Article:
<p>Jeweller says engagement rings should not be a ‘surprise’</p>

Jeweller says engagement rings should not be a ‘surprise’

Jewellery designer sparks debate after claiming engagement rings should not be a ‘surprise’

‘Yes! Normalise picking your ring if you want something specific,’ one viewer writes

Chelsea Ritschel
New York
Friday 21 January 2022 15:43

A jewellery designer has sparked a debate after sharing her opinion that engagement rings should not be a surprise, but rather designed or chosen by a couple together.

Madison Wright, who founded the jewellery company Madberet and who goes by the username @madberetjewelry on TikTok, recently shared her belief about proposals in a video posted earlier this month.

“This is a message for everyone who will propose one day… the ring should not be a surprise,” Wright said. “But, how and when you propose should be a surprise.”

The video, which has since been viewed more than 896,000 times, has proved divisive on TikTok, where some viewers have agreed with Wright while others have adamantly disagreed with the opinion.

“I agree. I want it to be exactly my style since I’ll be wearing it forever,” one person wrote. “He thinks I look better in silver and I just can’t agree.”

Another person agreed because they noted that they want their engagement ring to be a “very specific ring design,” which will “need to be custom”.

“Not some random ring that a bunch of women have tried on before,” they added.

Someone else revealed that their partner had proposed, and then let them pick out the ring afterwards, a method they said they were “so glad” about.

“My husband proposed and then let me pick out the ring and I’m so glad he did,” they wrote.

According to another woman, her husband proposed with a solitaire setting and chose the stone, but the rest of the ring’s design was decided together after she accepted the proposal.

The comment prompted praise from Wright, who wrote: “Absolutely LOVE this approach! So creative!”

One viewer even went as far as to describe the idea of proposing without allowing one’s partner a chance to share input into the ring “reckless,” as they noted that the piece of jewellery is often expensive and is meant to be worn forever.

“This!!! Dropping thousands on a ring (that she has to wear for her whole life) without making sure it’s her dream ring is reckless,” they wrote.

However, while many revealed that they agreed with the jewellery designer, others said that they would prefer for their engagement ring to be a surprise, or at least partially so.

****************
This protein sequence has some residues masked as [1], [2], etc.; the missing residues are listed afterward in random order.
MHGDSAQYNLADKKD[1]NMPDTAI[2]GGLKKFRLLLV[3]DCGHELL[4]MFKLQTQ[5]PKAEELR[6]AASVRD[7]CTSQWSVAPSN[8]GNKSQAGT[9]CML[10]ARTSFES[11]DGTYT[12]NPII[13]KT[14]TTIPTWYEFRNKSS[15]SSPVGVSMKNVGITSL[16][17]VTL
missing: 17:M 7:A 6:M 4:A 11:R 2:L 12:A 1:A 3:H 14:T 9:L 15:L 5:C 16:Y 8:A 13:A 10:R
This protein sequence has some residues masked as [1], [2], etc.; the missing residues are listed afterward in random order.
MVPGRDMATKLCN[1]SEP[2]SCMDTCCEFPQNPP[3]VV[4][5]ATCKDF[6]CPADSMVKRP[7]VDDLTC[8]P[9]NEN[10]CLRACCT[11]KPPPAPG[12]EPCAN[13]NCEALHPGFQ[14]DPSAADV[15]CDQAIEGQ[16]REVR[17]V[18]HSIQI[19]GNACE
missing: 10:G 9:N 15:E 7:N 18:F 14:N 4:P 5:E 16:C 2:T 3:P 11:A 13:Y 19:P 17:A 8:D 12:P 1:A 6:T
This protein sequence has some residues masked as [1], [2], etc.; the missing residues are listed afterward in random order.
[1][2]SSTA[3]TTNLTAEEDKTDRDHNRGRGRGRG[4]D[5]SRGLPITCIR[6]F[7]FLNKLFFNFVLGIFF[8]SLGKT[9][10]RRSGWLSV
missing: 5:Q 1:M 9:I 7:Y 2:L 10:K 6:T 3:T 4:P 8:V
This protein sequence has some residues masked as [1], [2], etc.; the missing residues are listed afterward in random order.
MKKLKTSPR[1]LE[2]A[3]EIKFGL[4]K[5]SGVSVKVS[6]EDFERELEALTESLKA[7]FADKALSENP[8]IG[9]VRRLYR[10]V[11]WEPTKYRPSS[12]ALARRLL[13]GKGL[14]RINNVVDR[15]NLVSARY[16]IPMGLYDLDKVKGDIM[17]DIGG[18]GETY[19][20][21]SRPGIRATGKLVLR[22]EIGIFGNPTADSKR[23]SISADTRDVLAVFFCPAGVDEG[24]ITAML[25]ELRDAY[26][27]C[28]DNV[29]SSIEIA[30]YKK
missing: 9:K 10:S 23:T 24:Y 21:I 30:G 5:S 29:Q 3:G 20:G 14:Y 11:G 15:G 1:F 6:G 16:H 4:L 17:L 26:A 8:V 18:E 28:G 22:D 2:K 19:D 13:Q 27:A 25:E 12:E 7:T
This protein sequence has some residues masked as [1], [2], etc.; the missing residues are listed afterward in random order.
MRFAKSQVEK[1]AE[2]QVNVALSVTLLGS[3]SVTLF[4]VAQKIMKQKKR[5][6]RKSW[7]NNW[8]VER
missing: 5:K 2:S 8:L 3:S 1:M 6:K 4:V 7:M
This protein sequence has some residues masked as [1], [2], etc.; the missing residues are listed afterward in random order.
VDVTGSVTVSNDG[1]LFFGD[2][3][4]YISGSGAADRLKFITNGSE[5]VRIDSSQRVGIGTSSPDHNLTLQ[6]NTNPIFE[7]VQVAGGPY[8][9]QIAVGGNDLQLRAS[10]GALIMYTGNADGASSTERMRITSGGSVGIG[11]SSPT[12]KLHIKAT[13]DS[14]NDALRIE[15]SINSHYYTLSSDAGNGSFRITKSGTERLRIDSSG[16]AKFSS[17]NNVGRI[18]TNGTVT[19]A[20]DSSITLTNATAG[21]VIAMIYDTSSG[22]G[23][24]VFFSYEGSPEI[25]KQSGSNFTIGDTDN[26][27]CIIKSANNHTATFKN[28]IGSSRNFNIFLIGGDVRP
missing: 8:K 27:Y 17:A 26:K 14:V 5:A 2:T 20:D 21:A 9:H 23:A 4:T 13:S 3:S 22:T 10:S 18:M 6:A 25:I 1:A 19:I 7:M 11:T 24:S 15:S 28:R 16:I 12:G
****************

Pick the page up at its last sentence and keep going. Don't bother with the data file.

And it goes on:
“Don’t agree here. I wanted the ring to be a surprise and so did he. My best friend knew my style and he went shopping with her,” one person commented.

Another said: “The surprise is the best part. Given he has guidance on what to and what not to get.”

Someone else revealed that they wanted their ring to be a surprise because it was more important to them that their partner had chosen something they thought would look “beautiful on me”.

“Weird, I WANTED my ring to be a surprise,” they wrote. “It was more important that he picked something he thought would look beautiful on me, that made it special.”

As for why Wright believes a couple should work together to pick or create an engagement ring, she told BuzzFeed that every time she’s worked with a couple to create an engagement ring, she has asked the recipient of the ring whether they’ve wanted to be part of the design process, and nearly every time they have said yes.

“Almost every time, it’s been a ‘yes,’ and I’ve never had a couple be upset with the output of the ring,” she said.

For individuals who don’t want to be part of the design process, she said she hopes they still offer some hints to their partners about what they want.

“As the receiver, I hope that you’ve been able to share: ‘These are the kind of things that I like,’ or, ‘Here’s a few ideas for inspiration.’ Whether you’re a part of the design process itself, or whether you leave your partner with those notes and allow them to go, I do hope that the recipient has input on the very special piece of jewelry that they’ll be wearing indefinitely,” she said.

Wright elaborated on additional ways individuals can share their engagement ring preferences without ruining the final surprise in a follow-up TikTok, in which she explained that design lookbooks can be helpful. She also suggested couples work together on some aspects of the ring, such as the setting, while leaving the stone a surprise.

The Independent has contacted Wright for comment.

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